Frost mentions Pecks four stages of community – “pseudo-community, where false niceness reigns and all members are on their best behavior trying to fake community as best they can without raising important issues or expressing their true frustrations with each other; chaos, when the skeletons finally come out of the closet, and the masks of pretense are stripped away; emptiness, a time of quiet and transition; and finally true community, marked by both deep honesty and deep caring” (107).  But of course Frost doesn’t stop there, he goes on to suggest that “aiming for community is a bit like aiming for happiness.  It’s not the goal in itself.” (108). He then calls us to engage in communitas – the challenge and “ordeal” of following Christ and serving Him and His Kingdom.

I appreciated the practicality of the rhythm of life developed by his community smallboatbigsea, summarized in the acrostic BELLS.  Bless.  We will bless at least one other member of our community every day.  Eat. We will eat with other members of our community at least three times each week.  Listen.  We will commit ourselves weekly to listening to the prompting of God in our lives.  Learn. We will read from the Gospels each week and remain diligent in learning more about Jesus.  Sent.  We will see our daily life as an expression of our sent-ness by God into this world (150,151).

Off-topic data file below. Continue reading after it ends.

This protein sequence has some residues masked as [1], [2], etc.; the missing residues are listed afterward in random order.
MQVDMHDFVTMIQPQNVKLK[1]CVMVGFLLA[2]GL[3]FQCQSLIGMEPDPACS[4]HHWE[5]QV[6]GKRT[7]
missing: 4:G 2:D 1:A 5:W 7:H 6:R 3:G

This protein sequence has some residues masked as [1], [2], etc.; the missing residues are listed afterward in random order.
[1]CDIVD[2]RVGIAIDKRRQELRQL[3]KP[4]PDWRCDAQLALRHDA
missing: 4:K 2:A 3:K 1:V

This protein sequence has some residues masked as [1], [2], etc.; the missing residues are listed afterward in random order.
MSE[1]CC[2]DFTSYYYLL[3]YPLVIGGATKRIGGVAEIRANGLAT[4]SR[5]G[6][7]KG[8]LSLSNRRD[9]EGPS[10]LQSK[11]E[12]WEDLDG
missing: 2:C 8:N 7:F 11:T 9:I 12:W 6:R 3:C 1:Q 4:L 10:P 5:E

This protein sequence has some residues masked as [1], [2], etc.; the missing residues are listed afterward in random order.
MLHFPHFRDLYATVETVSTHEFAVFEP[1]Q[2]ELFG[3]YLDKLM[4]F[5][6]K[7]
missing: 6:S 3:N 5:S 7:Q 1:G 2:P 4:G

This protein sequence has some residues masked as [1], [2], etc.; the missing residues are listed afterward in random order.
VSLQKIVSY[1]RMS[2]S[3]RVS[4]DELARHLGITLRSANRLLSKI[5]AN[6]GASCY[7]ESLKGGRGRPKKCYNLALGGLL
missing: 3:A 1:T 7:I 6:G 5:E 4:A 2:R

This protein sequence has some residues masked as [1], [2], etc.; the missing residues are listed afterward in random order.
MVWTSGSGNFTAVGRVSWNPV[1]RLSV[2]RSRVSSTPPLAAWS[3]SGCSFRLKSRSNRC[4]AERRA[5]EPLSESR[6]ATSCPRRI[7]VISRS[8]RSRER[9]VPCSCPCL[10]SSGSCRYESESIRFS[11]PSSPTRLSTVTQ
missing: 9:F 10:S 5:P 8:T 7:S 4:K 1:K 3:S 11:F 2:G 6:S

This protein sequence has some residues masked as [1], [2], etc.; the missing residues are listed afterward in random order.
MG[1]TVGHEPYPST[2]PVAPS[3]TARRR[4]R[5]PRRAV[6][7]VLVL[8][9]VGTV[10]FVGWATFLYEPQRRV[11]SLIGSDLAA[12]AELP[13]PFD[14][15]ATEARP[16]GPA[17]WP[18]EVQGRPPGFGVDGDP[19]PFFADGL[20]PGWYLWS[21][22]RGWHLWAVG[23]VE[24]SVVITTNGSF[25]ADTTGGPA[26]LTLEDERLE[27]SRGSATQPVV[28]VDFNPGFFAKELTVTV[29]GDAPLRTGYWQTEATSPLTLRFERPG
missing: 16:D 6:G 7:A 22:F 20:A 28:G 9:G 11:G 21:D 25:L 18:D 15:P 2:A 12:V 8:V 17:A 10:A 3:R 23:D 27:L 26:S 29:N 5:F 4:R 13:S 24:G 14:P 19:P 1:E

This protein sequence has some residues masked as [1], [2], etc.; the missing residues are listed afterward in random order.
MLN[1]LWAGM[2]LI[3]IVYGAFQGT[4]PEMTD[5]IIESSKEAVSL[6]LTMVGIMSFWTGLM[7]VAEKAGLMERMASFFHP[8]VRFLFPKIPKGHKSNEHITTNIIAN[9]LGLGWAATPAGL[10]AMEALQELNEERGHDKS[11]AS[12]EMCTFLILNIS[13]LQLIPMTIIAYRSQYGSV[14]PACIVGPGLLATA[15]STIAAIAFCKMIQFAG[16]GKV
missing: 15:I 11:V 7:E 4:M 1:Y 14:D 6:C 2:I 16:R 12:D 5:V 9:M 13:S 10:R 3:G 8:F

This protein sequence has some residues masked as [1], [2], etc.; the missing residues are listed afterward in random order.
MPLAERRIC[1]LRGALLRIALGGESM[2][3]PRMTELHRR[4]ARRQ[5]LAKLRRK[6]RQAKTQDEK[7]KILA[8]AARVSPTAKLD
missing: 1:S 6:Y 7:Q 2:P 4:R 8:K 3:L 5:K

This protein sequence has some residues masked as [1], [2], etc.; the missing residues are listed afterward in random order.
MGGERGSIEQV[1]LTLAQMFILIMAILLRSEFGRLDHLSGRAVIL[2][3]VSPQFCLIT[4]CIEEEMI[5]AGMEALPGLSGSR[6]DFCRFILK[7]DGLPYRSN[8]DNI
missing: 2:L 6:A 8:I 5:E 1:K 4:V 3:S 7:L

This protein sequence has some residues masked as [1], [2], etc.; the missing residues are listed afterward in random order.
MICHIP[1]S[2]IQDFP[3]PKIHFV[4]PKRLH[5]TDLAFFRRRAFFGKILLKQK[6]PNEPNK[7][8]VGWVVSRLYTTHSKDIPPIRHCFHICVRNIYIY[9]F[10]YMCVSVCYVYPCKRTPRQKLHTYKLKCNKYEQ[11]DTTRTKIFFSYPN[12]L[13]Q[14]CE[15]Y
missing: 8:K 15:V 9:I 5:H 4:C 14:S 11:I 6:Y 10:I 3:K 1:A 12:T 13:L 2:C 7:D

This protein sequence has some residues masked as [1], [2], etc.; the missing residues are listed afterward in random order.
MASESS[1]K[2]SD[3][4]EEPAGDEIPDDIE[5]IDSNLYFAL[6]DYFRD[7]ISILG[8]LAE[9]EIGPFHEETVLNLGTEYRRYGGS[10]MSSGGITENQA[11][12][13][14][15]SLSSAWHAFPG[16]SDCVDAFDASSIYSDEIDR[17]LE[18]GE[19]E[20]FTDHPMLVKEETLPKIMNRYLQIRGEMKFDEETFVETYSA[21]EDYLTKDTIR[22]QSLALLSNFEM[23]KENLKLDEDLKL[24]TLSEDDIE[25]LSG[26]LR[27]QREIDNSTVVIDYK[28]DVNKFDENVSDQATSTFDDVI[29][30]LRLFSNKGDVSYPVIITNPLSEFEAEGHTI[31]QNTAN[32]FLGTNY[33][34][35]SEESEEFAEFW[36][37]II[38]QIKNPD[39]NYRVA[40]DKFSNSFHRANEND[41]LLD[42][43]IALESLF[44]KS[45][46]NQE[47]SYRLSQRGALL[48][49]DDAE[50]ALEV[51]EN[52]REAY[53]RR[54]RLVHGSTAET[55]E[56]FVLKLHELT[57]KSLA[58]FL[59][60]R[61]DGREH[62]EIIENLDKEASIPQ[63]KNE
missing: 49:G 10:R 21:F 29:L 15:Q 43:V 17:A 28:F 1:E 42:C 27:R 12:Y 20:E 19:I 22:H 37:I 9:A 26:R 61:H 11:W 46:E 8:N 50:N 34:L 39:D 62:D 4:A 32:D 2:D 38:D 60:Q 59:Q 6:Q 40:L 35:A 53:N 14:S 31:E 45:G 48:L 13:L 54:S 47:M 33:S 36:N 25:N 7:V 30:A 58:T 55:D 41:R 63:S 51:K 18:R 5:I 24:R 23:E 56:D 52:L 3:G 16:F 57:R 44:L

While much more could be said about this book, I really appreciate Frost taking the time to talk about exiles at the table and at work for the host empire, as well as the issue of corporations, caring for creation and helping the oppressed (Ch. 7,8,9,10,11).

5 Responses to Exiles: Living Missionally in a Post-Christian Culture by Michael Frost – A Review

  1. Jake Belder says:

    Sounds like a good read. I like tha acrostic he uses, and especially his emphasis on eating together with other members of our community. In recent years, I’ve really come to realize the importance of eating together, of sharing fellowship and a meal together. Not only is there a lot of biblical significance to it, but also from a practical standpoint, it serves to build far more intimate relationships. Especially in a culture that is so radically individualistic and self-centered, what better way to work toward building a real community.

  2. When I read this book, I was somewhat disappointed. Although the basics I really liked.

    The problem is that there was too much political talk for me. I think we all know how bad the politics of the US and the world are… but did not need to re-live it in the book.